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The study of martial arts is the study of physics as it relates to the human body. The various types of martial art evolved as different approaches to the same problem - what is the most effective way of using the body to defend and attack? We shouldn't be surprised to find that the most effective methods of blocking and striking, perfected over hundreds of years, use the laws of physics to maximum effect
This new software uploads the current positions of satellites and display them around a 3D image of the earth. The image can be tilted and rotated. Individual orbits can be shown by selecting a dot. Enter the name of a satellite and ts orbital data is displayed. It is not as powerful as the old J-Track from NASA which is not available anymore, but it is still impressive and shows the ring of geostationary satellites.
A Walter Fendt applet. You can vary, the initial height, speed and angle, as well as the mass of the object and the gravitational attraction. Air resistance is ignored. The path of the projectile is progressively drawn on a set of x-y axes. As the object moves along its path you can show, either both velocity components, the acceleration vector or the force vector. There is also the choice of displaying the amount of KE, GPE and Total Energy, as the object moves through its flight. For fast moving objects there is also a slow motion option.
This shows a five ball cradle in which you can vary the number of balls pulled aside from 1 to 4, and then release.
Walter Fendt's applet shows a one dimensional collision between rail cars. The elastic collision uses spring bumpers, the inelastic collision is a sticky collision, with both rail cars locking on impact. You are able to vary the mass and the velocity including negative values. As the cars collide a dot representing the centre of mass of the system moves along underneath them. You also have the option of either showing the velocities, momenta as they collide or energies before and after. This can be very instructive.
This applet by Walter Fendt shows a spinning carousel with masses hanging from the edge. They are at an angle as the carousel rotates. You have four choices for the display i) the carousel itself, ii) the carousel with weight, tension and net forces shown on the each of the masses, iii) a force diagram for the mass, and iv) calculated values for frequency, angular velocity, radius, velocity, angle, weight, centripetal force and tension. The aspects you can vary are: the period, the distance out of the suspension points for the masses, the length of the string supporting the masses and the masses themselves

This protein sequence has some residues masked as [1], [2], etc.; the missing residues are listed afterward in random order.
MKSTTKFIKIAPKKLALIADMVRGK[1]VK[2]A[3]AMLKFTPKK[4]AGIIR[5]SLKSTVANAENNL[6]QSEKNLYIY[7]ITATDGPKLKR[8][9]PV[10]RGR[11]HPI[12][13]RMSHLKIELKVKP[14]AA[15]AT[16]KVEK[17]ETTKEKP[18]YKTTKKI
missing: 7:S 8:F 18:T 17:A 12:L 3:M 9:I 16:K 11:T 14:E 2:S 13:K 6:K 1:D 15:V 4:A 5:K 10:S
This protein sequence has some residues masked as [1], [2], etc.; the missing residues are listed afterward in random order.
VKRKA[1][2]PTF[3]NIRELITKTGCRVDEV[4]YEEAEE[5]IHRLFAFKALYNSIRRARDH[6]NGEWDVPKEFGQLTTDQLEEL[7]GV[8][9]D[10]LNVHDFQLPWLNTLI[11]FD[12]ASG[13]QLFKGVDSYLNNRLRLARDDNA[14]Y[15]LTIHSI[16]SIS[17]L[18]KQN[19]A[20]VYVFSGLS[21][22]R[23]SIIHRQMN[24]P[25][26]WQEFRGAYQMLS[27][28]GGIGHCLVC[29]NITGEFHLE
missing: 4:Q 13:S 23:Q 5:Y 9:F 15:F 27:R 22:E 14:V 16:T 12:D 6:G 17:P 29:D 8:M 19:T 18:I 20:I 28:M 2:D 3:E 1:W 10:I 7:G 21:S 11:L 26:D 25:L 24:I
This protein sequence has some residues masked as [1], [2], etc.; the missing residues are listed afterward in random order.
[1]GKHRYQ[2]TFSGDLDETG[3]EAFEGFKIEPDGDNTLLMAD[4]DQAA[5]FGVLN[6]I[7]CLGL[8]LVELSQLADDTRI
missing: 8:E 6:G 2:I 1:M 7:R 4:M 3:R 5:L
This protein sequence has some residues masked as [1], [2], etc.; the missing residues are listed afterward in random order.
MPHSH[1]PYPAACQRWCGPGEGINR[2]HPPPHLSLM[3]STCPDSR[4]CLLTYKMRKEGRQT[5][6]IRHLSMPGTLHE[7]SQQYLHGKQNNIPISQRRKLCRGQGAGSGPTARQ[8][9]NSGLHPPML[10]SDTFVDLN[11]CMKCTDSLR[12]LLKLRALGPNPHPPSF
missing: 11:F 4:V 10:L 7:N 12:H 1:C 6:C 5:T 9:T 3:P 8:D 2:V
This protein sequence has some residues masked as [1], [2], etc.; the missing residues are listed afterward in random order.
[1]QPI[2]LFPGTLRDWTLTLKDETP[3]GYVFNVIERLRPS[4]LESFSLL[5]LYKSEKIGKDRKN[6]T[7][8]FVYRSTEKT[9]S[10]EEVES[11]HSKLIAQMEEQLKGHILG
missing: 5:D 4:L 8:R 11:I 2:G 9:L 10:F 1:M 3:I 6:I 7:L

This applet by Walter Fendt displays the elliptical nature of planetary orbits. The display features the sun and the planet. You can choose to show any of all of the following the orbital path, the axes, and the lines to the foci. You can move the planet to other points in the orbit with your cursor. You are able to choose any of the planets or Halley's comet. The display also includes the semi-major and semi-minor axes and the eccentricity. The distance from the sun, max, min and for where the planet is are displayed in A.U.'s. You can also design your own orbit by entering values for the semi-major axis and the eccentricity.
The display features a mass oscillating up and down on the end of a spring. Beside the spring is a graph against time of one of the following parameters: elongation (which shows variation from mean position), velocity, acceleration, net force (called force) and Total PE and KE. A dot moves along the graph in time with the spring, and the vector quantities are represented by an arrow on the mass. You can vary the force constant, amplitude and mass.
The display features a planet going around the sun. You can add two sectors of equal area with the time in each recorded each time the planet passes through each. The location of the areas in the orbit and their size can be adjusted. Similarly you can select the show the velocity vector on the planet as it revolves. You can select any of the planets or Halley's comet or design your own orbit. The display also gives the planet's distance from the sun and the current velocity, as well as max and min values. There is a slow motion option which is useful showing the velocity vector of Halley's comet.